1. Game time on a smartphone or tablet
A go-to option for many parents and caregivers in this digital age is to let a child play away the day on a smartphone or tablet. There are a handful of educational games great for learning, and many recreational games great for building dexterity. This is a perfect option to kill some time with minimal effort required from the parent or caregiver.
2. Make a fort
A treasured childhood memory for many and a frequent feature in film and television is the humble pillow fort. It’s fun to put together, and even more fun to use. Contrary to its name, it can be made of just about anything from sheets, to cardboard boxes. It’s good to supervise your kids while they build it, but this is also an activity that a kid (depending on their age) can do on their own.
3. Cooking/ baking
Have your cake and eat it too by getting the kids involved in the kitchen. Start with a simple recipe like fairy bread, which doesn’t really involve cooking so much as it involves just assembling ingredients. Alternatively, try some brownies or muffins – they involve lots of mixing and stirring which plenty of kids love, and there is a delicious treat to enjoy at the end of all the hard work. Be sure to prep the ingredients beforehand to avoid any potential baking mishaps like mixing up the salt and the sugar.
4. Movie marathon
A movie marathon is a very engaging way to spend countless hours. If you happen to have done some baking with the kids, then you can enjoy your home-made treats while you watch. Working through all the Disney animated films can take days, so it’s a sure-fire way to take up time. You can even take the opportunity to introduce the kids to old favourites from your childhood, making the movie marathon a fun experience for you too.
5. Arts and crafts
A great way to keep your kids busy for hours is to get them working on a little arts and crafts project. It can be as simple as clipping out pictures and words from the newspaper, then sticking them into a notebook. You can also take on something more challenging like a diorama or finger-painting. Whether it results in a work of art or a bit of a mess, everyone still had fun and learnt new things along the way.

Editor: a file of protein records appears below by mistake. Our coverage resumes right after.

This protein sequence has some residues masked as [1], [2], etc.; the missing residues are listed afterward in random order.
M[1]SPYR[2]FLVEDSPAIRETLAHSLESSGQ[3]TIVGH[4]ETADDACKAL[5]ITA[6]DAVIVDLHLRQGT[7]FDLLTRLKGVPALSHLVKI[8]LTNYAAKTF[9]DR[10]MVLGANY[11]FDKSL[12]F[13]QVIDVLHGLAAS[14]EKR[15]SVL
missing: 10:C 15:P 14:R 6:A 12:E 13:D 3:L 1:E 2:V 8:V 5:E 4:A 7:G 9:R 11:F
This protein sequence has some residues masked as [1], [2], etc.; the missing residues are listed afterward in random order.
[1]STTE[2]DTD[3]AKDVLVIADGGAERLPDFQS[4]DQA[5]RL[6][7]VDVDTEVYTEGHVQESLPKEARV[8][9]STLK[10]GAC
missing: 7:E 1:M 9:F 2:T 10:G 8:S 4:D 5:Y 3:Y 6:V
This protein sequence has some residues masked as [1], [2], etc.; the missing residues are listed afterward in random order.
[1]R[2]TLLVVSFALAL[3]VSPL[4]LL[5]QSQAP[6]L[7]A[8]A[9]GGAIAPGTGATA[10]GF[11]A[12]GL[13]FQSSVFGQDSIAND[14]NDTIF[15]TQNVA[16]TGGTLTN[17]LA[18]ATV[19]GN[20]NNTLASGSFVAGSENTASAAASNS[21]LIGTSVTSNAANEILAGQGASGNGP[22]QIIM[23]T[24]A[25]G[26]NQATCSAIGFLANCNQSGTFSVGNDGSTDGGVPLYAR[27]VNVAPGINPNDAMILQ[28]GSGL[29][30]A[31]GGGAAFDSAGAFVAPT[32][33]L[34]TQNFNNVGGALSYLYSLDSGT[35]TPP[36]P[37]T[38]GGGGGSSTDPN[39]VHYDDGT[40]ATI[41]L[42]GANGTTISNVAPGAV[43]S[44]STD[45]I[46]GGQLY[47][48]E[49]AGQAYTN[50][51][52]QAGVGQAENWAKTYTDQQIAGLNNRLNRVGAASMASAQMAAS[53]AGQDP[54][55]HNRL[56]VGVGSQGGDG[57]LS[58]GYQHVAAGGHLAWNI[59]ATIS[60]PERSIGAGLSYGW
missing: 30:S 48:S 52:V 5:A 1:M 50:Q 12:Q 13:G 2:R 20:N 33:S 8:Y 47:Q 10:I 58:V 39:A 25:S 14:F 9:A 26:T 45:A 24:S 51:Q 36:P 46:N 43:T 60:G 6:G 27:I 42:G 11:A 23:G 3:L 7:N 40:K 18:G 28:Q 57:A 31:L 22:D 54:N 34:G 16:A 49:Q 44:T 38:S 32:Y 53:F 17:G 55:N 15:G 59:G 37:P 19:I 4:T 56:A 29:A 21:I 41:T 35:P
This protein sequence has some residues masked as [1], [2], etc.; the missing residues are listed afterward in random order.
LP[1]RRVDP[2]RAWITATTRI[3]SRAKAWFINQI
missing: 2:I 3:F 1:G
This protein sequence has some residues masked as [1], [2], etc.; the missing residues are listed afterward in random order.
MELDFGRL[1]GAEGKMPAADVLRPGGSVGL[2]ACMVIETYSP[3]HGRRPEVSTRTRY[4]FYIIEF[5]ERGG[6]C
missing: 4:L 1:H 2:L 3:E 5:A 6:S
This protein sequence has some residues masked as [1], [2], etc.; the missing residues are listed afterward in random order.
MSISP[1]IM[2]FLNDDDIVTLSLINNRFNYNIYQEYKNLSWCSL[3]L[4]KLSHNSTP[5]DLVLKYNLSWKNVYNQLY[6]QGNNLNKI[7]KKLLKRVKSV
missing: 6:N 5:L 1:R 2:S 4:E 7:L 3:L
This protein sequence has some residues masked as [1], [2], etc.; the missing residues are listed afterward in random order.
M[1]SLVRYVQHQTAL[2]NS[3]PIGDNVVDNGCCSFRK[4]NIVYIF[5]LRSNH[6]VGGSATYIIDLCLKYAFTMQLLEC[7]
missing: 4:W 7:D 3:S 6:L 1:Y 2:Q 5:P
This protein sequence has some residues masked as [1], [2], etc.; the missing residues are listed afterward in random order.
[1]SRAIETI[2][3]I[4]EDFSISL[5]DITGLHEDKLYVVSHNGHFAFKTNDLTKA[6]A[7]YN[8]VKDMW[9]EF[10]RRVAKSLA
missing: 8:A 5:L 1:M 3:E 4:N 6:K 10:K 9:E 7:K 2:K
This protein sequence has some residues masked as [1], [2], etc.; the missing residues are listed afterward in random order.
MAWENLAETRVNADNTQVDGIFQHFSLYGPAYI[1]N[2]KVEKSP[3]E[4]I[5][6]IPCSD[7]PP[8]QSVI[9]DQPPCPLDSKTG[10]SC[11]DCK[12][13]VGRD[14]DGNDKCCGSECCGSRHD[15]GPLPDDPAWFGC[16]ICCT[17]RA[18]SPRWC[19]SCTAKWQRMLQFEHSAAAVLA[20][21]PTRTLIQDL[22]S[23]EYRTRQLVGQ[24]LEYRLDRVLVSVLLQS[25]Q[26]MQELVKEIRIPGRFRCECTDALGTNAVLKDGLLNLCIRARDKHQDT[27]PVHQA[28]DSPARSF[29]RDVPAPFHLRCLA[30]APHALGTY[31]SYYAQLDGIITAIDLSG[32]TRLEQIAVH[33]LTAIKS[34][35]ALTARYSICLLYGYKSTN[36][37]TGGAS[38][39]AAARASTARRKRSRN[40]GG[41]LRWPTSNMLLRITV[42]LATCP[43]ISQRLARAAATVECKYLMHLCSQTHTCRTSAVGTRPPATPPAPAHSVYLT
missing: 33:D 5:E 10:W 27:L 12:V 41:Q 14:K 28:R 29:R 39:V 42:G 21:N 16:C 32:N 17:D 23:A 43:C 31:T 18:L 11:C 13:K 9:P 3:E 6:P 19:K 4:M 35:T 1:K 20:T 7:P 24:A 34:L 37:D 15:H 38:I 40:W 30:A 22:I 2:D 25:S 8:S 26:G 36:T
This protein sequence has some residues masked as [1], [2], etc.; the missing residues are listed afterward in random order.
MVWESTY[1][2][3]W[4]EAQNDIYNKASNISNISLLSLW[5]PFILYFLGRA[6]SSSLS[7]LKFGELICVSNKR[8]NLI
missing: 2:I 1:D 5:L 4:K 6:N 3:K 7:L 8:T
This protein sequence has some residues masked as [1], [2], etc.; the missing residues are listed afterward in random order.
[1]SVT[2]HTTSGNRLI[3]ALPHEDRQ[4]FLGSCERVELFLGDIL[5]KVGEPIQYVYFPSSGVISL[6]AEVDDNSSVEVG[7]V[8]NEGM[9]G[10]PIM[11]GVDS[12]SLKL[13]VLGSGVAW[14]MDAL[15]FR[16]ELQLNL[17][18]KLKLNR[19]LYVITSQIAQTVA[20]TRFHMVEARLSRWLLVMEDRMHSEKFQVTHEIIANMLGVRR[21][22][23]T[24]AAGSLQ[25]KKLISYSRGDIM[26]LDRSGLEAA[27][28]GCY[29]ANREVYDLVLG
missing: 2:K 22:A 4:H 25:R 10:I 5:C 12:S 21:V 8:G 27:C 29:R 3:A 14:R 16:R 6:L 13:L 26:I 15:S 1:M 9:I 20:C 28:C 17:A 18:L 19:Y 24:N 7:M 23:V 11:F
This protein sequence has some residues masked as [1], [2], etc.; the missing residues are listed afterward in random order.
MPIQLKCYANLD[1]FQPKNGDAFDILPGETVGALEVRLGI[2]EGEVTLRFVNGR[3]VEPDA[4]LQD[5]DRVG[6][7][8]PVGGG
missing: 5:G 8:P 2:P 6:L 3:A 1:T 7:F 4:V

6. Write letters
A simple way to keep up a child’s reading and writing ability when they are out of school is by writing letters to friends and family members. It helps with handwriting, vocabulary, and spelling. Receiving a letter can be quite a rare treat these days, so if you set up a pen-pal type relationship with friends and family, it can also be lots of fun for your child when they receive letters in response.
7. Board games
Board games are a tried and tested entertainment option to combat boredom when you’re stuck indoors. There are so many board games out there that it’s easy to find one suitable for any age group. It’s also easy to find board games that range in their time-to-play. A game like Monopoly, for example, can go on for days if you bend the rules a bit. On the other hand, a game of checkers can take 15-20 minutes. Even if you don’t own any board games, you can find digital equivalents with a quick search in the Apps Store or Google Play. Board games often require players to use problem-solving skills and creativity to make decisions, so (like many of the things on this list) they play a dual role as both entertaining and educational.
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